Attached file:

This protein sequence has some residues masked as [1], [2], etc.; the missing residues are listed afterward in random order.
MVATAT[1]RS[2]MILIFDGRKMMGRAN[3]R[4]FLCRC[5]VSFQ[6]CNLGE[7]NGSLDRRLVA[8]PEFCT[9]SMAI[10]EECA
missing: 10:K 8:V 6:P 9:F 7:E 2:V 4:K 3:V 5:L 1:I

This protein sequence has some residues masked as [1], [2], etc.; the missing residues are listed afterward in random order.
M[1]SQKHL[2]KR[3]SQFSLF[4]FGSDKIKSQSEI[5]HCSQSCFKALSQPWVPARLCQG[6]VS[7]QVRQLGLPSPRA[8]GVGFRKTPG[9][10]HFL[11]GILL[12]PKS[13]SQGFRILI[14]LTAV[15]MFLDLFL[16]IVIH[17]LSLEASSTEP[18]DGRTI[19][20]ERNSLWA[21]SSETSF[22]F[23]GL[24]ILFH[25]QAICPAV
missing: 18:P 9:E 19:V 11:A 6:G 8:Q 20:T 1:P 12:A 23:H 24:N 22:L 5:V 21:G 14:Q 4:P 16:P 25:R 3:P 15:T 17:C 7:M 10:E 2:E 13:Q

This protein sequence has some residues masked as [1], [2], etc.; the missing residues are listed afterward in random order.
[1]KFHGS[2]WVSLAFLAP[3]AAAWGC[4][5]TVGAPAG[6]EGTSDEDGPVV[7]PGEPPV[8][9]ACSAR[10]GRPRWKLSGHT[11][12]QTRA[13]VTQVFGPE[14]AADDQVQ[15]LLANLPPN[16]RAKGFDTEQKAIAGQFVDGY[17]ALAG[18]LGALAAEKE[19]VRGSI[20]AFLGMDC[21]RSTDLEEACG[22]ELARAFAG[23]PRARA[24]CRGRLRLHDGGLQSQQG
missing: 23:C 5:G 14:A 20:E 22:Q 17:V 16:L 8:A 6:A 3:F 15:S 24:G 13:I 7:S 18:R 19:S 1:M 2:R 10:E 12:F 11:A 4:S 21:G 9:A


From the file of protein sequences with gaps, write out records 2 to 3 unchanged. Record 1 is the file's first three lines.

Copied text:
This protein sequence has some residues masked as [1], [2], etc.; the missing residues are listed afterward in random order.
M[1]SQKHL[2]KR[3]SQFSLF[4]FGSDKIKSQSEI[5]HCSQSCFKALSQPWVPARLCQG[6]VS[7]QVRQLGLPSPRA[8]GVGFRKTPG[9][10]HFL[11]GILL[12]PKS[13]SQGFRILI[14]LTAV[15]MFLDLFL[16]IVIH[17]LSLEASSTEP[18]DGRTI[19][20]ERNSLWA[21]SSETSF[22]F[23]GL[24]ILFH[25]QAICPAV
missing: 18:P 9:E 19:V 11:A 6:G 8:Q 20:T 1:P 12:A 23:H 24:N 22:L 5:V 21:G 14:Q 4:P 16:P 25:R 3:P 15:T 17:C 7:M 10:E 2:E 13:Q

This protein sequence has some residues masked as [1], [2], etc.; the missing residues are listed afterward in random order.
[1]KFHGS[2]WVSLAFLAP[3]AAAWGC[4][5]TVGAPAG[6]EGTSDEDGPVV[7]PGEPPV[8][9]ACSAR[10]GRPRWKLSGHT[11][12]QTRA[13]VTQVFGPE[14]AADDQVQ[15]LLANLPPN[16]RAKGFDTEQKAIAGQFVDGY[17]ALAG[18]LGALAAEKE[19]VRGSI[20]AFLGMDC[21]RSTDLEEACG[22]ELARAFAG[23]PRARA[24]CRGRLRLHDGGLQSQQG
missing: 23:C 5:G 14:A 20:E 22:Q 17:V 16:L 8:A 6:A 3:F 15:S 24:G 13:I 7:S 18:R 19:S 1:M 2:R 10:E 12:F 11:A 4:S 21:G 9:A